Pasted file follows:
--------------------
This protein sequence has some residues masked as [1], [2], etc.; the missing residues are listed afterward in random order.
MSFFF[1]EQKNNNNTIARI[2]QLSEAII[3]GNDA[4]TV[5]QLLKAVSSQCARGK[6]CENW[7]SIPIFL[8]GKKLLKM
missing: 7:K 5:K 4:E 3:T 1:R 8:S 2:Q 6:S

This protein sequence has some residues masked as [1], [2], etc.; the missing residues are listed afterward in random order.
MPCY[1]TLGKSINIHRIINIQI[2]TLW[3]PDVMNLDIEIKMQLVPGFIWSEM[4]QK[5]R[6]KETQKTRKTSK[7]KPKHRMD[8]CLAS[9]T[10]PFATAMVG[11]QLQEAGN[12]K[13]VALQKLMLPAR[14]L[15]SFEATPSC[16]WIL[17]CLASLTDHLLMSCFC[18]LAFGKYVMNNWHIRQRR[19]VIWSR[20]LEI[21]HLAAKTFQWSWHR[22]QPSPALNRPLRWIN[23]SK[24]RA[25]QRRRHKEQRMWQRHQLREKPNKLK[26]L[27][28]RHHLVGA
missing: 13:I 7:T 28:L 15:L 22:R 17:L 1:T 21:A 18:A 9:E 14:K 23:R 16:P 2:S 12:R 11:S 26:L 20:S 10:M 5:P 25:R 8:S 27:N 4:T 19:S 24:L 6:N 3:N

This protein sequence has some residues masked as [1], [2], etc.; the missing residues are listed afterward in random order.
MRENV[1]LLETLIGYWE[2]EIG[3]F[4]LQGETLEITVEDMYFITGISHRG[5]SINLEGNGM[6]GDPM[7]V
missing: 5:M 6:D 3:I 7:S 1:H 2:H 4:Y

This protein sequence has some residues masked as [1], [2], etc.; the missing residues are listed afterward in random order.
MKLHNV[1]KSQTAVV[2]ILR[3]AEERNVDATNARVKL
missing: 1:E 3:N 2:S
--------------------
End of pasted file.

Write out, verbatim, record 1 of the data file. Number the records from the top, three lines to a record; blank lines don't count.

This protein sequence has some residues masked as [1], [2], etc.; the missing residues are listed afterward in random order.
MSFFF[1]EQKNNNNTIARI[2]QLSEAII[3]GNDA[4]TV[5]QLLKAVSSQCARGK[6]CENW[7]SIPIFL[8]GKKLLKM
missing: 7:K 5:K 4:E 3:T 1:R 8:S 2:Q 6:S